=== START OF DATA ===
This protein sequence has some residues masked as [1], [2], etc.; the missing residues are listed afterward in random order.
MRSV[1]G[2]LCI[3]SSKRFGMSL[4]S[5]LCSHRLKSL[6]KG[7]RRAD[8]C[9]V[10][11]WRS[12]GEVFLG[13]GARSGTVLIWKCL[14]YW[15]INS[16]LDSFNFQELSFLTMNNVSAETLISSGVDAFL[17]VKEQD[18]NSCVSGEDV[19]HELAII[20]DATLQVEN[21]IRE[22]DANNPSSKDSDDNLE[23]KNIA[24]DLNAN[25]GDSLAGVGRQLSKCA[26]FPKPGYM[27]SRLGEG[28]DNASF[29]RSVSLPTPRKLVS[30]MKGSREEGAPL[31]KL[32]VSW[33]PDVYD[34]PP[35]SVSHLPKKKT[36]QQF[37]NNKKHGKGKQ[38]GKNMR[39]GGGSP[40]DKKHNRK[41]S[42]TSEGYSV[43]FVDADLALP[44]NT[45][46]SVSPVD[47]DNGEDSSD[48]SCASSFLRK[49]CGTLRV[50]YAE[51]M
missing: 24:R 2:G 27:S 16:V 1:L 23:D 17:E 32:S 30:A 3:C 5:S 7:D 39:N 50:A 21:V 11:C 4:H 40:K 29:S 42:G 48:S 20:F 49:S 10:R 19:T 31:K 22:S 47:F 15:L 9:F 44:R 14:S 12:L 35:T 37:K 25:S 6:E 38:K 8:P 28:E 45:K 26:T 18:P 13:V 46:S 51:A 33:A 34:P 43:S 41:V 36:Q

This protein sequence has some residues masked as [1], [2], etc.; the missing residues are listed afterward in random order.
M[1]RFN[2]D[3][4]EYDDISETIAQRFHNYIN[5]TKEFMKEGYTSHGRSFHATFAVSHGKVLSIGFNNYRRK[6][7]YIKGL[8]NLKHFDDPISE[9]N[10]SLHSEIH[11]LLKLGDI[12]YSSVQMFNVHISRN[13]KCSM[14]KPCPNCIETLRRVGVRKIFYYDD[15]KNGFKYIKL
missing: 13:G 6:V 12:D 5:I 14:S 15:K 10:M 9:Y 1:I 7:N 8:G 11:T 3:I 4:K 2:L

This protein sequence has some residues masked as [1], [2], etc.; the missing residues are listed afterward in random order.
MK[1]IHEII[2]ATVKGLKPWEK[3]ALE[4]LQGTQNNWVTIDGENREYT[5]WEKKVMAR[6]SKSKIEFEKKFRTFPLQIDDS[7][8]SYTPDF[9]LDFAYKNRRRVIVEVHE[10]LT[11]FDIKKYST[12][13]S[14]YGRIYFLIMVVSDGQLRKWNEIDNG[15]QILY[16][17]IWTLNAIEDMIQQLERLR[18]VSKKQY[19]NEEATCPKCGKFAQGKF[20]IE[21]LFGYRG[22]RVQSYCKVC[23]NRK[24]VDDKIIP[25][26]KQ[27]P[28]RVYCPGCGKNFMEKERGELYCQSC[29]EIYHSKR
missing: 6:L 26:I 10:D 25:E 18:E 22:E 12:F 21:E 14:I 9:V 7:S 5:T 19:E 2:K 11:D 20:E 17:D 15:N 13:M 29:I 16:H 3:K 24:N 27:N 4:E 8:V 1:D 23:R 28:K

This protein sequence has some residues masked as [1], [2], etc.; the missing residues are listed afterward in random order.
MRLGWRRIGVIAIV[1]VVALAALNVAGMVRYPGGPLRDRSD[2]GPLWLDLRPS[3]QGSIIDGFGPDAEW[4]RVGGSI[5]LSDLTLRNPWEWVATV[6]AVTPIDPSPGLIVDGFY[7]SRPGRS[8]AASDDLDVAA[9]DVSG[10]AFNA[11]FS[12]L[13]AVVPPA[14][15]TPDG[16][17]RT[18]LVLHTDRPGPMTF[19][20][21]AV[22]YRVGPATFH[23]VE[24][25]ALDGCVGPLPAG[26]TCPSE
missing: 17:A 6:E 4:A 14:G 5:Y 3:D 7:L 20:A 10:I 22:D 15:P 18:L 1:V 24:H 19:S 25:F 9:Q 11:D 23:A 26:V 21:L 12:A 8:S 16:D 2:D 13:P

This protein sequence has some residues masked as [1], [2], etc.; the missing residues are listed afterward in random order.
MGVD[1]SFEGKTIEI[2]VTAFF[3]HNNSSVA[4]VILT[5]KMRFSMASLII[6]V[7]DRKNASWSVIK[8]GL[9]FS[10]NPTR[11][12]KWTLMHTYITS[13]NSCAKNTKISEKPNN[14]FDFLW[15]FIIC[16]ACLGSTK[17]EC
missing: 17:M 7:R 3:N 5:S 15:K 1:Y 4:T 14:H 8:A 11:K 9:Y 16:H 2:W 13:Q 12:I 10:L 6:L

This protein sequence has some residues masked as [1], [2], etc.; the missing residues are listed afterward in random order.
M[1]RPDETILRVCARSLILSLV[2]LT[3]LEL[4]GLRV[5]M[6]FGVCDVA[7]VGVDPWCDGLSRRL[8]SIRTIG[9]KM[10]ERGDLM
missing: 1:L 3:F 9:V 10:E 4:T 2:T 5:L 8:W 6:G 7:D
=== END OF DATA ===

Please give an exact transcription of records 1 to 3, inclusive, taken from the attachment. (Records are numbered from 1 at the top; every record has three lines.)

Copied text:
This protein sequence has some residues masked as [1], [2], etc.; the missing residues are listed afterward in random order.
MRSV[1]G[2]LCI[3]SSKRFGMSL[4]S[5]LCSHRLKSL[6]KG[7]RRAD[8]C[9]V[10][11]WRS[12]GEVFLG[13]GARSGTVLIWKCL[14]YW[15]INS[16]LDSFNFQELSFLTMNNVSAETLISSGVDAFL[17]VKEQD[18]NSCVSGEDV[19]HELAII[20]DATLQVEN[21]IRE[22]DANNPSSKDSDDNLE[23]KNIA[24]DLNAN[25]GDSLAGVGRQLSKCA[26]FPKPGYM[27]SRLGEG[28]DNASF[29]RSVSLPTPRKLVS[30]MKGSREEGAPL[31]KL[32]VSW[33]PDVYD[34]PP[35]SVSHLPKKKT[36]QQF[37]NNKKHGKGKQ[38]GKNMR[39]GGGSP[40]DKKHNRK[41]S[42]TSEGYSV[43]FVDADLALP[44]NT[45][46]SVSPVD[47]DNGEDSSD[48]SCASSFLRK[49]CGTLRV[50]YAE[51]M
missing: 24:R 2:G 27:S 16:V 1:L 23:D 17:E 32:S 30:A 3:C 5:S 7:D 39:N 50:A 21:V 11:C 4:H 40:K 29:S 42:G 48:S 20:F 49:S 10:R 19:T 31:K 22:S 47:F 15:L 9:F 44:R 14:S 12:L 35:T 37:K 25:S 6:E 38:K 8:P 28:E 45:K 26:T 18:P 13:V 46:S 51:A 33:A 34:P 43:S 41:V 36:Q

This protein sequence has some residues masked as [1], [2], etc.; the missing residues are listed afterward in random order.
M[1]RFN[2]D[3][4]EYDDISETIAQRFHNYIN[5]TKEFMKEGYTSHGRSFHATFAVSHGKVLSIGFNNYRRK[6][7]YIKGL[8]NLKHFDDPISE[9]N[10]SLHSEIH[11]LLKLGDI[12]YSSVQMFNVHISRN[13]KCSM[14]KPCPNCIETLRRVGVRKIFYYDD[15]KNGFKYIKL
missing: 13:G 6:V 12:D 5:I 14:S 15:K 10:M 9:Y 1:I 7:N 8:G 11:T 3:I 4:K 2:L

This protein sequence has some residues masked as [1], [2], etc.; the missing residues are listed afterward in random order.
MK[1]IHEII[2]ATVKGLKPWEK[3]ALE[4]LQGTQNNWVTIDGENREYT[5]WEKKVMAR[6]SKSKIEFEKKFRTFPLQIDDS[7][8]SYTPDF[9]LDFAYKNRRRVIVEVHE[10]LT[11]FDIKKYST[12][13]S[14]YGRIYFLIMVVSDGQLRKWNEIDNG[15]QILY[16][17]IWTLNAIEDMIQQLERLR[18]VSKKQY[19]NEEATCPKCGKFAQGKF[20]IE[21]LFGYRG[22]RVQSYCKVC[23]NRK[24]VDDKIIP[25][26]KQ[27]P[28]RVYCPGCGKNFMEKERGELYCQSC[29]EIYHSKR
missing: 6:L 26:I 10:D 25:E 18:E 22:E 12:F 21:E 14:I 9:V 7:S 5:T 19:E 2:K 11:D 20:E 17:D 15:N 13:M 29:I 16:H 3:K 24:N 27:N 4:E 8:V 1:D 23:R 28:K